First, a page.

From Derby shoes to Tuxedo suits to cardigans, menswear items with a placename in the title originates from that part of the world. Refreshingly – and confusingly – the Oxford shirt rebels against this.
The Oxford actually originated in Scotland in the Nineteenth century, when mills started manufacturing the textured fabric of the shirt we know today – a distinctive basket-weave pattern that combines two yarns woven lengthwise against a heavier yarn crosswise that, when contrasted in colour, gives a distinctive marled effect.
At the time this was being produced alongside three other fabrics also named after famous University towns: Yale, Cambridge and Harvard. A coincidental premonition of the fabric’s preppy future-to-be, perhaps?
While the other three fabrics gradually fell into obscurity, Oxford fabric ensured its survival in the late Nineteenth and early Twentieth centuries. It was at this time that polo players in the British Raj adopted it for their game shirt, recognising that its unique, light weave ensured maximum breathability during matches in the stifling Indian sun. It was at this time that players also added buttons to their collars to stop them flapping in their faces in the wind – and thus the button-down shape we know today was born.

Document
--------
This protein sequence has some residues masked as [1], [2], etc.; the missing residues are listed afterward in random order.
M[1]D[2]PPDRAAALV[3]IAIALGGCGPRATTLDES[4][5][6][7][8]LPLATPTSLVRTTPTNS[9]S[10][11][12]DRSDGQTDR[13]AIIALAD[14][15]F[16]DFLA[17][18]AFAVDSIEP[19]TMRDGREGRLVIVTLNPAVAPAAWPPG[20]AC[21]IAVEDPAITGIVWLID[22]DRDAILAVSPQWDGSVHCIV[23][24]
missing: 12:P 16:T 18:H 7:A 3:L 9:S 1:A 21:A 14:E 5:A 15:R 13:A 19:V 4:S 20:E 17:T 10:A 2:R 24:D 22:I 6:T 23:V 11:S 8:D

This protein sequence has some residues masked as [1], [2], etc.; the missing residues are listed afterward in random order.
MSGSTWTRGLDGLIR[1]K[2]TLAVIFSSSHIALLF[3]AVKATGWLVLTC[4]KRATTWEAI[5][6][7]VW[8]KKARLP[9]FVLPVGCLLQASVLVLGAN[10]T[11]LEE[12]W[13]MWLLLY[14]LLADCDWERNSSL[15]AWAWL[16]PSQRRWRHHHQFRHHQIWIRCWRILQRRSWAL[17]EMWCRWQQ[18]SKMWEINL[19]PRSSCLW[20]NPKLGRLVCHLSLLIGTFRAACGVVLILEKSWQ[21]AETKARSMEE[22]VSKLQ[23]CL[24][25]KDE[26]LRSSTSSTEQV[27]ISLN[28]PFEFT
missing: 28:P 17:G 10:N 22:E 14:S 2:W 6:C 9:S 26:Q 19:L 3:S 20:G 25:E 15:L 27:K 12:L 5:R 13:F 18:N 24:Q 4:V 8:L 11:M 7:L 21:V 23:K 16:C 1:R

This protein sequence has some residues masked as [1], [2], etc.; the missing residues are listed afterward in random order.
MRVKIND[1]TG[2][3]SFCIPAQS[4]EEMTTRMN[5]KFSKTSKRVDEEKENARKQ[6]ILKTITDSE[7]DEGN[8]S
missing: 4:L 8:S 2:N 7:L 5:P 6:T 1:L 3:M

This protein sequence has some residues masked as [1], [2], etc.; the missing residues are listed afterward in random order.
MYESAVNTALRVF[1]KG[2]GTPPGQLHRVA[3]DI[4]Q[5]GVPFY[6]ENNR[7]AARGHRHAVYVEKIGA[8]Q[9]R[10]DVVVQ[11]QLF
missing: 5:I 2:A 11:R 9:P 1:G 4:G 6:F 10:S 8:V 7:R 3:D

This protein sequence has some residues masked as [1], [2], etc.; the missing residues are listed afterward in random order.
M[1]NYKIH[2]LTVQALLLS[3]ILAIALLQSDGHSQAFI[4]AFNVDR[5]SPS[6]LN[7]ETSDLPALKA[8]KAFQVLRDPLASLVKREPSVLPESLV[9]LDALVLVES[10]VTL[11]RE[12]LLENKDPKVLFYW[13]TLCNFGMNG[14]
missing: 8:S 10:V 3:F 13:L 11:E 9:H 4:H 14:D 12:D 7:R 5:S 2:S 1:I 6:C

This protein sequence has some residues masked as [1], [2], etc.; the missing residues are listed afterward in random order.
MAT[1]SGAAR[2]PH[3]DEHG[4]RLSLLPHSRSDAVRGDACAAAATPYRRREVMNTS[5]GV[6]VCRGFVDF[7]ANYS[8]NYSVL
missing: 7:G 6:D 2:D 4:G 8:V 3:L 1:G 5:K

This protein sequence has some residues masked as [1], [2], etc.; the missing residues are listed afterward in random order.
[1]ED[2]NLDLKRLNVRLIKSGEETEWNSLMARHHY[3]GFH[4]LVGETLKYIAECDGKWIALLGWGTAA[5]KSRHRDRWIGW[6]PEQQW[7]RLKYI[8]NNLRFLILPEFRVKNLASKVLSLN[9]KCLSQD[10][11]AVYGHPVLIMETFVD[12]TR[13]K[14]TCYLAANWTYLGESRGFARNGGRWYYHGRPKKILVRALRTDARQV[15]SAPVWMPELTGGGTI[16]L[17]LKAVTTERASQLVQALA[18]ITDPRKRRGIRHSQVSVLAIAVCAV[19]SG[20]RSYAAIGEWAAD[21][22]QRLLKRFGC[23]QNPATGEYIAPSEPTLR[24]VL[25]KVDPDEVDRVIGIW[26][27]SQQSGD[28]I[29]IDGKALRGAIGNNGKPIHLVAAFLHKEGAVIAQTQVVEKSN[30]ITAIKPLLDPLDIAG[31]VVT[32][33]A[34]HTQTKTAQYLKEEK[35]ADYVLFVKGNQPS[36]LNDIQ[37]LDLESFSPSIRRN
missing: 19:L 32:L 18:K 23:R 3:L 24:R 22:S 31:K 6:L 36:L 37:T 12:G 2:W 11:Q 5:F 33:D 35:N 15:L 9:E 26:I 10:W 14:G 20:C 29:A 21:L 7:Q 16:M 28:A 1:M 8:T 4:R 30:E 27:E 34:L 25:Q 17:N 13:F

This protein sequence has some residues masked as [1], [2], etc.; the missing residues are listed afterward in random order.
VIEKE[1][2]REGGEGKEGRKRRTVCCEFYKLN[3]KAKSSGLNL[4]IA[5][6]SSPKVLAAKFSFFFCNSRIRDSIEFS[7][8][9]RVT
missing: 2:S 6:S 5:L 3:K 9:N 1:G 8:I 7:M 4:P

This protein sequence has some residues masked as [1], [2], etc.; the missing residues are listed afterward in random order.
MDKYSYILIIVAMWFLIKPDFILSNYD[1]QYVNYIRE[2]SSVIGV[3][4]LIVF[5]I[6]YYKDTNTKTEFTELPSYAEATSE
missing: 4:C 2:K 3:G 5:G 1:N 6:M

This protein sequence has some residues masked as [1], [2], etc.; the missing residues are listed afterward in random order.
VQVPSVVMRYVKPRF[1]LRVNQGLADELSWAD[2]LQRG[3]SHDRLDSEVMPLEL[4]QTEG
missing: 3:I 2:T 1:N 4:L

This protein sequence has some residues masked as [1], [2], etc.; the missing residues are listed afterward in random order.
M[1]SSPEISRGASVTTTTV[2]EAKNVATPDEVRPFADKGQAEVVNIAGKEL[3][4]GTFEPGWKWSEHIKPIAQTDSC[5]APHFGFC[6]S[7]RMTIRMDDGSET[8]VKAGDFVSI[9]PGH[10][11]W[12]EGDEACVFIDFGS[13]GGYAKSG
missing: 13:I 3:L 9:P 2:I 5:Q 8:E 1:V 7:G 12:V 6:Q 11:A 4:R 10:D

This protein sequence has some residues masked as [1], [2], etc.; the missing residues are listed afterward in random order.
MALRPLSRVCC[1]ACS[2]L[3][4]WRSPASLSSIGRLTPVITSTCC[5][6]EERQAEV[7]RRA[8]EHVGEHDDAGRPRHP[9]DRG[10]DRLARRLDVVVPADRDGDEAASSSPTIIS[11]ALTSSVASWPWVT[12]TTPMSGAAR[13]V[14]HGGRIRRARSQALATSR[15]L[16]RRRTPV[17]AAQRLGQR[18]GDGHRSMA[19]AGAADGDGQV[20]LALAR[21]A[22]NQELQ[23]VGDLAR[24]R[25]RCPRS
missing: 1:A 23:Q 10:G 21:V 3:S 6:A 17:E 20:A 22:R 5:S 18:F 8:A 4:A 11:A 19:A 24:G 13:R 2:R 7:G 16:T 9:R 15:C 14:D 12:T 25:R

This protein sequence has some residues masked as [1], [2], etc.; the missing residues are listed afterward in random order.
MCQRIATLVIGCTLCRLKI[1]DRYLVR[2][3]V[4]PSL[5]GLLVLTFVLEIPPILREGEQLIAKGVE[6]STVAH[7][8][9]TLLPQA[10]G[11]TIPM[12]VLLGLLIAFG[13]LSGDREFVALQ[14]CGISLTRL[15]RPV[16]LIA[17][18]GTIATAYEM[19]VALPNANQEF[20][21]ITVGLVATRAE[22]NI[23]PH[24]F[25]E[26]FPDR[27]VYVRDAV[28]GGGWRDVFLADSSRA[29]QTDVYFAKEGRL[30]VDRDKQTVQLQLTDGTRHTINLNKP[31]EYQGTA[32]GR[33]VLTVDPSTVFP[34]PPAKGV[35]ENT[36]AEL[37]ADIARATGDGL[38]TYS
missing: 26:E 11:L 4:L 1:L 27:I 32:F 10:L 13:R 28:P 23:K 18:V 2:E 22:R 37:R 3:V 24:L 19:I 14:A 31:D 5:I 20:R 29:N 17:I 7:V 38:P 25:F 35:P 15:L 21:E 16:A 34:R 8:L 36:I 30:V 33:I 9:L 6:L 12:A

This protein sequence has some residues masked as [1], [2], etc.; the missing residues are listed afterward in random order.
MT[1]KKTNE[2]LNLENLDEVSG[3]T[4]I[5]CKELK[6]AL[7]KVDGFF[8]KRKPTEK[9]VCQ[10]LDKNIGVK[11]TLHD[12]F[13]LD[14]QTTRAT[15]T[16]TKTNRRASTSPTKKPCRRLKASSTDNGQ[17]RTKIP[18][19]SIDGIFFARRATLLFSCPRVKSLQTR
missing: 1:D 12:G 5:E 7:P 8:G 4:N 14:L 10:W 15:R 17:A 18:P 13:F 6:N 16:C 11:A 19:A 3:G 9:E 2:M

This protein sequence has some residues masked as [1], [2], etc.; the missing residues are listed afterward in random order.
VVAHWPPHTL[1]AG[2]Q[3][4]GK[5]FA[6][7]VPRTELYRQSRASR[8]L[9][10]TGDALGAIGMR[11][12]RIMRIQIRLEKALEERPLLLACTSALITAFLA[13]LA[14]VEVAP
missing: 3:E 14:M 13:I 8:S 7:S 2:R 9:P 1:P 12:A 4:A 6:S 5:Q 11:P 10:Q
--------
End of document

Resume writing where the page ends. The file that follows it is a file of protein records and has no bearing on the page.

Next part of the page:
This caught the eye of John E Brooks, one of the four grandsons of Henry Sands Brooks in charge of the burgeoning American tailoring company Brooks Brothers. Noting this practise, Brooks also started applying buttons to the collars of his dress shirts. This was the moment the Oxford shirt’s connection with the prep-tastic American East Coast was sealed. Only a year before in 1895 Brooks Brothers had introduced the relaxed, now-iconic Ivy League sack suit (notable for its relaxed shoulder jacket shape), cementing the store as the default dresser of the most moneyed, upwardly mobile young men in the USA. And when these young men bought their suits, guess what items they also bought in store to slip underneath?
In an ironic twist, by the 1950s the Oxford shirt now dominated the wardrobes of male students in Harvard and Yale – the two brother fabrics initially produced alongside it a century previously.
White Classic Fit Oxford Shirt
Grey Steel Classic Fit Oxford Shirt
Pale Mist Classic Fit Oxford Shirt
Navy Classic Fit Oxford Shirt